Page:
Sun Block

Study explores moondust to shade Earth from the sun

As humanity emits more and more greenhouse gases, the Earth’s atmosphere traps more and more of the sun’s energy—steadily increasing the Earth’s temperature. One strategy for reversing this trend is to intercept a fraction of sunlight before it reaches our planet. For decades, scientists have considered using screens, objects, or dust particles to block just enough of the sun’s radiation—between 1 and 2 percent—to mitigate the effects of global warming.

A U-led study explored the potential of using dust to shield sunlight and found moondust may be the best way to shade the planet. The scientists analyzed different properties of dust particles, quantities of dust, and the orbits that would be best suited for shading Earth. The authors found that launching dust from Earth to a way station at the Lagrange Point between Earth and the sun would be most effective but would require astronomical cost and effort. An alternative is to use moondust. The authors argue that launching lunar dust from the moon instead could be a cheaper and more effective way to shade the Earth.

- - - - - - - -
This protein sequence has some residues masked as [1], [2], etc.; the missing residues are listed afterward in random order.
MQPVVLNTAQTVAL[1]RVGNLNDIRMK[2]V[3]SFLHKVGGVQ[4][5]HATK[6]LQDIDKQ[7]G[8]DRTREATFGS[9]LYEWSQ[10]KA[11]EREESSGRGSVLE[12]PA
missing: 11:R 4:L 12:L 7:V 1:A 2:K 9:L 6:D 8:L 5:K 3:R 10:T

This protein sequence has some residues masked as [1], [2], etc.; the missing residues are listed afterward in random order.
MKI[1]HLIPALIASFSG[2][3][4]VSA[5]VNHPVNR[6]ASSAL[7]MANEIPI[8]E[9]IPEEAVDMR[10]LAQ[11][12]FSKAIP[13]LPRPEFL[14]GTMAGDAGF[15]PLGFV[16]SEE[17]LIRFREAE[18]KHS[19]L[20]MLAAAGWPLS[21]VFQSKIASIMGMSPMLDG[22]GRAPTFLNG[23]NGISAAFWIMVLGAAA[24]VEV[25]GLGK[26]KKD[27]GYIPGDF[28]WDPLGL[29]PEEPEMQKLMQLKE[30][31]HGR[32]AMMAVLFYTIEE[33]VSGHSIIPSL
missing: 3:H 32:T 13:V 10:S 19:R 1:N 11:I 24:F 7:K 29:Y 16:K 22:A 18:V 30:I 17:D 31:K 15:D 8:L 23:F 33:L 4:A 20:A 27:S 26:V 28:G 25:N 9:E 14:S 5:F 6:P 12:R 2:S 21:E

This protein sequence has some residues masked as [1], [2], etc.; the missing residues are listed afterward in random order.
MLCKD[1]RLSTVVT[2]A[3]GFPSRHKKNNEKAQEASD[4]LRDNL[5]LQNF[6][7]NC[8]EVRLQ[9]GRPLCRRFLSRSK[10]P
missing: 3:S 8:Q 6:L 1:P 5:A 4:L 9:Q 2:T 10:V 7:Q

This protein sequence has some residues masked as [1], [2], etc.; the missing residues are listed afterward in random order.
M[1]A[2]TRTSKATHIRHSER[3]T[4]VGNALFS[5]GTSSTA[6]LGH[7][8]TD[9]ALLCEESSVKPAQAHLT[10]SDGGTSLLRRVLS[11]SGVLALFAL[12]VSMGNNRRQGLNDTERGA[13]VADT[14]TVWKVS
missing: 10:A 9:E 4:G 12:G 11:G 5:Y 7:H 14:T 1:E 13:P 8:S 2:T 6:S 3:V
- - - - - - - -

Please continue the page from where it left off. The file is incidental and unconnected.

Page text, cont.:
“That was the seed of the idea; if we took a small amount of material and put it on a special orbit between the Earth and the sun and broke it up, we could block out a lot of sunlight with a little amount of mass,” says Ben Bromley, professor of physics and astronomy and lead author of the study.

“It is amazing to contemplate how moon dust—which took over four billion years to generate—might help slow the rise in Earth’s temperature, a problem that took us less than 300 years to produce,” says study co-author Scott Kenyon, from the Center for Astrophysics | Harvard & Smithsonian.

The study authors stress that they only explored the potential impact of this strategy, rather than evaluating whether these scenarios are logistically feasible.

“Our strategy could be an option in addressing climate change,” says Bromley, “if what we need is more time.”


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